brought athletes here primarily to educate them, all right. But
* * *> that's not the case."
The entire varsity football team
voiced strong support of the Uni-
versity's athletic set-up and Wol-
verine coaches at their annual
"bust"'Thursday night in Detroit.
Before the Detroit Alumni Club,
Captain Bill Putich read a state-
e BIG TEN ENDS FRESHMAN
e ELIGIBILITY, see Page 3
ment signed by all members of the
d 1951 team:
"In view of the current
charges that have been thrown
at football which cast a doubt
upon the relative value of parti-
cipation in the game, not only
our own University, the mem-
bers of the 1951 football squad
feel that they must come to the
defense of football as it is played
at the University.
"We wish to emphasize that
we participate in the sport solely
because we enjoy it, and not be-
cause of any superficial gain we
may reap. Above this, we feel
that we benefit in terms of char-
acter development, poise, and
self-reliance through an inti-
mate contact with each other.
with our fine coaches, and with
the intrinsic values of the game
"Of course, there are com-
plaints and grumbling by the
players themselves, b u t this
seems to have become an in-
alienable right of all athletes.
Football is rough and it is time
consuming, but not more so
than any oher extra-curricular
"Proof of this is the fact that
the grade level of the 1950 Rose
Bowl Squad was higher than
the over-all averae of the male
student in the University.
"But this is only natural for
we are representative of the
student body, not employes of
the athletic plant. We spend
our afternoons on the practice
field with the knowledge that
time spent this way is not an
excuse for unprepared lessons.
"Also, we would like to take
this opportunity to express our
thanks and reveal our sincere
confidence in the University's
coachingastaff, not only for
coaching ability but for ability
to bring the men close to them.
In this way they have made
each Saturday time for fun and
withut the extreme pressure
that is said to exist at other
Again some of us (may have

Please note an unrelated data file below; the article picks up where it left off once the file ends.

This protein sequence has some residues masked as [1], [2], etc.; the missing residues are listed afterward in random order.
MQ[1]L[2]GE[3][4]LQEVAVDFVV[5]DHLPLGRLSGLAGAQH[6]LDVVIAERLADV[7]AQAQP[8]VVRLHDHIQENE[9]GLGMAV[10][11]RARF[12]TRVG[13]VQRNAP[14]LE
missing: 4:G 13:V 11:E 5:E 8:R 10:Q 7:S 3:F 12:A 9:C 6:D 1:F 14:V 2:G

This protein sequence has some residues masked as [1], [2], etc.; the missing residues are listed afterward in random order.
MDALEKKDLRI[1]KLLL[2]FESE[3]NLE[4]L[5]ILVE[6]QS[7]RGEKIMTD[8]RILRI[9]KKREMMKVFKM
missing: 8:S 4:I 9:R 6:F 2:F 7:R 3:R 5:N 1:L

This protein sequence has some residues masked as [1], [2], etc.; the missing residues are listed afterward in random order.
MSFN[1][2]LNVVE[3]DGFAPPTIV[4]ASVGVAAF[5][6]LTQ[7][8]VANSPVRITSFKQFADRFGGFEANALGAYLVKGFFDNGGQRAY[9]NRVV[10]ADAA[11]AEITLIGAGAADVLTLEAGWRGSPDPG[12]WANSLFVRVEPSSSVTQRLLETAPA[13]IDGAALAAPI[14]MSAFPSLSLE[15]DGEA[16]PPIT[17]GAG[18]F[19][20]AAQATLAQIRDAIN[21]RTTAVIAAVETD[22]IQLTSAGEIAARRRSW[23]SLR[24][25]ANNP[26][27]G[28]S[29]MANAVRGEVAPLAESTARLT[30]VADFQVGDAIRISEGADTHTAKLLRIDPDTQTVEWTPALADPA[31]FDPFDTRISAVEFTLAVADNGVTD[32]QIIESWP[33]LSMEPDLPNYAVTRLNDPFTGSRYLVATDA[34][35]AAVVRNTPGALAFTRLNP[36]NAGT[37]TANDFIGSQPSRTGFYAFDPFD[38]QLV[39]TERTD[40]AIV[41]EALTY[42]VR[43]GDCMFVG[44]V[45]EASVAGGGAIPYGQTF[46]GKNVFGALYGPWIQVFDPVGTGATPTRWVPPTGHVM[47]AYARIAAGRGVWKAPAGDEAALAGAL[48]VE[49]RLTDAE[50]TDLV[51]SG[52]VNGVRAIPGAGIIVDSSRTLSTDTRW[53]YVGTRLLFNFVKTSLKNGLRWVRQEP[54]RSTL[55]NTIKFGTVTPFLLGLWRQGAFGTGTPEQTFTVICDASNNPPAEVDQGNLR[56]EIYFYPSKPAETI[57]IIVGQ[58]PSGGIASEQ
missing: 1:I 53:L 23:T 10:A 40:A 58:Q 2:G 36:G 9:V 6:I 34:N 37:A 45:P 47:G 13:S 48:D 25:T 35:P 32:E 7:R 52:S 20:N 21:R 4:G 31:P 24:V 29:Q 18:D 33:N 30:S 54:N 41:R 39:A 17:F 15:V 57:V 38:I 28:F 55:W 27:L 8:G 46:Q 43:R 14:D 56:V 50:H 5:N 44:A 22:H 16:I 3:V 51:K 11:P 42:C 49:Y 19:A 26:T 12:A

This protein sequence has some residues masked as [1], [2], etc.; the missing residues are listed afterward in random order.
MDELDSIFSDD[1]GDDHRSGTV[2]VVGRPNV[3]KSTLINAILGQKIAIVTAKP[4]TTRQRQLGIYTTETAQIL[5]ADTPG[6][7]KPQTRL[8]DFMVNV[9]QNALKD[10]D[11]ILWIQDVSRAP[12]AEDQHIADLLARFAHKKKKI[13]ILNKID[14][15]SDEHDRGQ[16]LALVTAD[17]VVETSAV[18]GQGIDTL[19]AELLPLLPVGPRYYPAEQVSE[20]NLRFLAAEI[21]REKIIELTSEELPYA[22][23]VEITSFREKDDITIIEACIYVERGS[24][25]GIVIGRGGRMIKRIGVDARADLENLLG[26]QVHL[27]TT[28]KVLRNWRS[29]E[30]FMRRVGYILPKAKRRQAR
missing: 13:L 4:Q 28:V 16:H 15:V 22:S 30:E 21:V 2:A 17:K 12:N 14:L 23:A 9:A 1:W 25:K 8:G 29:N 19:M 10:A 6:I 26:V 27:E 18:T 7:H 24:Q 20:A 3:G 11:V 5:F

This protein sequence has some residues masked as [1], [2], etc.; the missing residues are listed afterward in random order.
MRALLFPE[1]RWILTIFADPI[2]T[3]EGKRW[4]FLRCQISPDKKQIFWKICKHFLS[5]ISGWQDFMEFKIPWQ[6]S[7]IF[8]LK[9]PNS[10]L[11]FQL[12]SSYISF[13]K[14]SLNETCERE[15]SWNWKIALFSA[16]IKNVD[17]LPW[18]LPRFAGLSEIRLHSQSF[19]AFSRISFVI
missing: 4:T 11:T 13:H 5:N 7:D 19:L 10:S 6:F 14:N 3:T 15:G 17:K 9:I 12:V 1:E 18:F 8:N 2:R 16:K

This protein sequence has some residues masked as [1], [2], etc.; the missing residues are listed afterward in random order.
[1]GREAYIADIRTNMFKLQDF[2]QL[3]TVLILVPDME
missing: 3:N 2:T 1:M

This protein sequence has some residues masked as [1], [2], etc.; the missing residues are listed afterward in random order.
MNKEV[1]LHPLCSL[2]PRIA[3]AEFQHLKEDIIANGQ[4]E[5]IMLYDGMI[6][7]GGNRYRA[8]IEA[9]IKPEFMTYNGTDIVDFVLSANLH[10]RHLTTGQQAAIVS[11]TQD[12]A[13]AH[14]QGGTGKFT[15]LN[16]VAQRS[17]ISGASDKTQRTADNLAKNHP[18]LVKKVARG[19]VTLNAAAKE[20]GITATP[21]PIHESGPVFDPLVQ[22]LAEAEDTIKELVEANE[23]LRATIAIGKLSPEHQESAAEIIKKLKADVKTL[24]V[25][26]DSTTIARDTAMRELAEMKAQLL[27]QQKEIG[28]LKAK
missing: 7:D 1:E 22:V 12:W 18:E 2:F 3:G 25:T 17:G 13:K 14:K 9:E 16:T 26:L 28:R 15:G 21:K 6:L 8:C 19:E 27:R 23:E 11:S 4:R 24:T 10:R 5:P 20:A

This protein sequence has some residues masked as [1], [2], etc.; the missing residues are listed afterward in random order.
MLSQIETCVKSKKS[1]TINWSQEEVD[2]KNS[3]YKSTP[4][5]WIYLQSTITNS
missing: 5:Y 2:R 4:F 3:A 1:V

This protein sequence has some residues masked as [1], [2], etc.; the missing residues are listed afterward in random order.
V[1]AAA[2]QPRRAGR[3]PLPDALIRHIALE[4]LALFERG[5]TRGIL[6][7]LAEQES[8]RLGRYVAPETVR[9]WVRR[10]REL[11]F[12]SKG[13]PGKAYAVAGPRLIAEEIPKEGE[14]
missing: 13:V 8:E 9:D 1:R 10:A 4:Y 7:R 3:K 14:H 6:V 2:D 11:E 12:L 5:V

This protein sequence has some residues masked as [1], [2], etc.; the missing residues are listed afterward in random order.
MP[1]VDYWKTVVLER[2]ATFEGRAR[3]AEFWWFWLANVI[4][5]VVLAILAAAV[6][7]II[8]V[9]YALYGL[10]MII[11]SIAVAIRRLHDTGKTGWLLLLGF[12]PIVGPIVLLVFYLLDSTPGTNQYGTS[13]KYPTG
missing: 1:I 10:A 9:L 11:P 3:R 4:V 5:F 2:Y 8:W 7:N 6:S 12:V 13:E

griped or complained, but all of
us agree that we would rather
play under these men than un-
der any other coaching staff in
"Despite the number of scan-
dals that have been revealed,
they have affected only a small
part of the game. The evils are
not inherent in the sport itself.
The game is still noble and fine,
and still able to fulfill a service
to the young men of our coun-
"So, the 1951 squad expresses
its confidence in the athletic
system at the University and
hopes that it can be continued
so that future generations may
benefit from its fine training as
AT- QflAT THTI' ?1iaa~in .
He charged that many athletes
come to the University only to
play, and forget their academic
"If we completely eliminated
varsity sports," the 'M' Club mem-
ber explained, "then there would
be no incentive for bringing a stu-
dent to college just to play games."
Otherwise, he grinned, "If
we're going to maintain the
present set-up, let's go all out
and really be professional. Let's
not sneak around the bush; let's
pay our athletes outright, and if
they don't deliver-get rid "of
Prof. Seager, however, insisted
that he was -not against sports.
"Intramural athletics are fine."
* * *
THE AUTHOR-professor, who
played both basketball and foot-
ball at',his high school in Memphis,
Tenn., was an oustanding mem-
ber of the Michigan swimming
team in 1927, '28, and '29.
In 1931, when he went to Ox-
ford University to resume his
studies, he was honored as "Var-
sity Swimming Champion of
England." He also rowed for the
English university. Since 1935,
Prof. Seager has been teaching
English at the University.
Seager, who dislikes being called
"professor," has written Old Man